A regular soldier grew up in a little village, surrounded by neighborly bickering and gossip, getting zero education from the atrocious local public school, getting indoctrinated into quasi-Christianity in the local Baptist church, enjoying a good fist-fight every now and then, followed by a can of Miller Light, some dope, some greasy food and some porn. He is ready to join the military because he truly believes that soldiering is something heroic. He is more than happy to join an organization which, unlike the chaos of his home, is based on order, hierarchy, discipline and obedience. He does not need to drink Kool-Aid for political indoctrination - he, like Obelix, fell into a cauldron full of Kool-Aid when he was a baby and is thus irrevocably indoctrinated for life.

After growing up blowing up frogs, hanging cats and having sex with farm animals, slaughtering humans is no big deal. The darkies are animals, after all.

Now, not all soldiers are like this. But the smart guys tend to be seggregated. They rise through the ranks quickly and go to war when they are 28 years old, not 18. They do intelligence, or fly fighter jets, or play with fancy electronics back at the HQ. They are rare animals and too valuable to waste as cannon-fodder on the front lines of the battlefield. That is where the 18-year-olds go. And that is where they are all placed together to play-off of each other's insecurities and build each other's egos.

While commenters on LGF or Free Republic try to one-up each other who can slander the 'evil libruls' better, the soldiers have an entirely different game to play. Words are not enough. They have rifles and are supposed to use them. Machismo in-words-only is not enough. The "real men" prove themselves to their buddies by being as ruthless and merciless in their killing as possible. There's a reason why they post their pictures on the porn site, or why they posed for pictures at Abu-Ghraib - it builds their self-esteem and covers up for their fear and insecurity.

Also, don't forget the Stanford Prison Experiment. Even the nicest of the nicest are capable of atrocious cruelty. Yet, the young men and women on the battlefronts are even less socially conscious and are developmentally primed for such behavior to begin with. Also, don't forget how much trouble the veterans of previous wars had to get integrated back into the civilian society. You start out as half-animal, you go to war and become a complete animal, then are expected to come back and be a human again? That's tough even for the educated and sophisticated. Can you imagine how hard it is for those boys and girls fighting in Iraq right now?

I don't want to leave you with an impression that I am looking down my elitist nose (and I have a very big nose!) at these people. I do not think they are stupid. I see them as victims. They are growing up in a cruel society in which, due to poverty, religion, miseducation and bad childrearing practices, they remain emotionally and intellectually stunted. They grow up to be cruel, and work hard to perpetuate the cruel society. While some of them express their cruelty verbally (on Wingnut blogs, for instance), and very few express it financially, many have no choice but to express it physically - by joining the military and ending up in crelty competitions with their colleagues. I want to see a society in which all of the young people can grow up to fulfill their fullest potential - emotionally and intellectually. In such a society, the military would be a very different kind of organisation, too. It would be reformed from within, capitalizing on smarts instead of cruelty of the soldiers.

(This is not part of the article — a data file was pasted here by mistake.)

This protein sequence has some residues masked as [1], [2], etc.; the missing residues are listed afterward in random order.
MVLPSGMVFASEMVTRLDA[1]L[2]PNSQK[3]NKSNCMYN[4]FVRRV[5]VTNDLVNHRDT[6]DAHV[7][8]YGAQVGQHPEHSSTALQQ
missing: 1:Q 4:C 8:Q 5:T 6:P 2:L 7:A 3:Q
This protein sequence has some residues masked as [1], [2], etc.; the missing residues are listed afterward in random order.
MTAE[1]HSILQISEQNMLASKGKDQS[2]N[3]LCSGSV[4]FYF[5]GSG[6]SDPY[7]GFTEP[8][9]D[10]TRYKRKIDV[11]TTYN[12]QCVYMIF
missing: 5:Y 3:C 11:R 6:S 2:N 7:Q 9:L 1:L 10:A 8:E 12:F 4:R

The Myth of the American Superiority

After the last November's elections, almost a year ago, I wrote a very long post about the Big Picture that the election results unveiled. I hope you'll go and read it (again). For the purposes of this post, however, let me just quote a tiny little bit out ot it that I think is relevant:

"Within months, perhaps a couple of years, we will not be:

#1 Military superpower. The world has now seen the limits of our military. We will be stuck in Iraq and Afghanistan, beaten by Iraqi partisans a little bit every day. Troops will be more and more doubting and demoralized (as they were in Vietnam towards the end). New conscripts will be there not because they thought enlisting was honorable, or because they hold a naive belief that a stint in the army "turns a boy into man", but due to economic conscription. Removal of Pell Grants and a horrible job situation leave the military as the ONLY option for many young people. The obvious impotence of our military will allow others to thumb their noses at us and go unpunished because we cannot do anything about it (perhaps the Serbs will reclaim "spite" by kicking out the Americans out of Kosovo now that they can see it is a tiger with no teeth). New alliances will be forged, the Russo-Chinese one being the most dangerous. We will not be considered the "only remaining superpower" any more. What is that going to do to our collective ego?

#1 Economic superpower. New Depression, world-record deficit, tanking of the dollar, sale of Federal IOUs by East-Asian countries, switch to Euro as an official currency of international trade, and formation of the European Market which is already bigger and richer than American, will together dethrone the USA from the Number One spot in economy of the World. Read the new books by Reid and Rifkin about the New Europe. They (and Japan and China) will dictate to us from now on, and not the reverse. What is that going to do to our collective ego?